Another pleasant evening of poetry & conversation at the Capital District Gay & Lesbian Community Center, with host Don Levy.
The featured poet was Albany's favorite world-renowned poet, Pierre Joris. Reading from 2 slim, black loose-leaf binders, he first shared some poems about writing and a sequence of short pieces written at & inspired by Justin's in Albany: loud patrons, the music, whiskey, George Muscatello's guitar, you've been there. Then sections 22, 23 & 24 from the ongoing "Meditations on the Stations of Mansour Al-Hallaj," word-plays on the shape & meaning & associations of words in English & Arabic (Mansour Al-Hallaj was a Sufi mystic & itinerant saint). Anchorite Press has published an artful chapbook of sections 1-21; email email@example.com for information on how to get a copy.
After a break, the open mic began with A.C. Everson reading a poem by Scots poet Leon Conrad, "A Trip to the Body Arts Palace," a wonderful pastiche of the A.A. Milne poem, but in this updated version Christopher Robin (& Alice) visit a tattoo parlor -- a poem close to Annine's heart (or at least her arms, legs, back, etc.).
Alan Catlin has discovered the paintings of Stan Rice (the husband of Anne, the vampire writer) & gave us a grim "The Crime Scene," then a meditation about being a literate person who earned his living as a bartender, "A Strange Comfort Afforded by Profession" (& thus the source of so many of Alan's poems).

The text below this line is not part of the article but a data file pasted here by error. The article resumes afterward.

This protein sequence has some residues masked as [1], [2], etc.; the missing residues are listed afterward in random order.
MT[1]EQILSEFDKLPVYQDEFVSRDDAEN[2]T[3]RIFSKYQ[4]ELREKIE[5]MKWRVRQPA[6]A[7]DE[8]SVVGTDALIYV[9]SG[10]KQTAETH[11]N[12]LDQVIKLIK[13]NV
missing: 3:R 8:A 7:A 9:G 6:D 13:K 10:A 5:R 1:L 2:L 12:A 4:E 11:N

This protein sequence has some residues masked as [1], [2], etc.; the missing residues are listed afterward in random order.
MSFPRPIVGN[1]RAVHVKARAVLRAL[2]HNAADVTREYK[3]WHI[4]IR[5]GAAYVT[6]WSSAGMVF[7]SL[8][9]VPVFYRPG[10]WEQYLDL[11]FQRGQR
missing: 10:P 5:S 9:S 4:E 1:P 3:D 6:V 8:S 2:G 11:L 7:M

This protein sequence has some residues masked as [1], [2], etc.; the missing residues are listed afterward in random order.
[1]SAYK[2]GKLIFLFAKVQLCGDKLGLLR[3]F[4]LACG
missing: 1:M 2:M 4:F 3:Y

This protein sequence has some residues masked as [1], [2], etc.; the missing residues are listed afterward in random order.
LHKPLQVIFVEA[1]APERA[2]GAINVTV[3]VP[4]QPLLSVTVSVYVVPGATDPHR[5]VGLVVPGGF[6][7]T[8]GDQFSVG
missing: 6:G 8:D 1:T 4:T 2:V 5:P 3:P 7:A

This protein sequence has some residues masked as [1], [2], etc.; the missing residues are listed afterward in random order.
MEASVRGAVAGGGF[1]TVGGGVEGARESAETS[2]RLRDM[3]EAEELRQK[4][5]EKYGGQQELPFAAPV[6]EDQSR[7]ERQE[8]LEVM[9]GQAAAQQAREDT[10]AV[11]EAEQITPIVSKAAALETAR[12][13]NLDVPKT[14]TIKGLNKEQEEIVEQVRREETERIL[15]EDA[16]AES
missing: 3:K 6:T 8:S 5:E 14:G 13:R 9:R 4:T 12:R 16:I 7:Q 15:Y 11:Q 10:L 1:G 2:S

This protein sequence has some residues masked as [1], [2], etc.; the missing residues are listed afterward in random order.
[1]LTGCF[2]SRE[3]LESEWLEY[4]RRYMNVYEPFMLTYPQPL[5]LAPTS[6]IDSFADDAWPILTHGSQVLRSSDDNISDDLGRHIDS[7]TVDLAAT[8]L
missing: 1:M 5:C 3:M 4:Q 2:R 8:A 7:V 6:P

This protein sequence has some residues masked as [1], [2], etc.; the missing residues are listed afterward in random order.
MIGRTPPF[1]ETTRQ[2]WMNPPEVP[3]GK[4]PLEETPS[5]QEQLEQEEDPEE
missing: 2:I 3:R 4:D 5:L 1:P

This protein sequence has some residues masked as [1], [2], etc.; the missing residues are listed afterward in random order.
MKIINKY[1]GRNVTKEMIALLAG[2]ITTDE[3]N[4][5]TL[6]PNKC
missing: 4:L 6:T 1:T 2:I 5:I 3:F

"The Peach" is a short erotic poem Gene Damm wrote for the now-defunct "Soul Kitchen" series, then read "Pruning it Back," to create a brief, connected series (or not).
Jim Masters has done a poem previously on the beginning of the Hebrew bible, tonight he did one based on the "Magnificat" from Luke, fascinating play on the language & ideas from the text.
Nicole Peyrafitte pondered a different type of text, the music & fellow patrons of a recent Tony Bennett concert in NYC -- Nicole went twice!
The theme for the night seems to have become "texts" of one sort or another & I had brought 2 older poems that coincidentally fell into that category: "Those Big APR Poems..." & (since it was Rosh Hashana ) "Taschlich."
Bob Sharkey's very interesting piece, "The Trail," used a found restaurant receipt & the song "Say it's Possible" to imagine what was possible, which, after all, is the role of artists, isn't it?
Shaun Baxter didn't read any of his own work, but instead from the out-of-print novel Seeds of Grass by Jonathan McFarr, about the descendants of Walt Whitman & a prostitute.
Our host, Don Levy, read from Jacque Prevert (to Pierre's delight) & his true story account of a "Sermon in the Bus Shelter" -- such fun on CDTA.
& such fun at this reading each 2nd Wednesday, 332 Hudson Ave., Albany -- NY, but then you never know.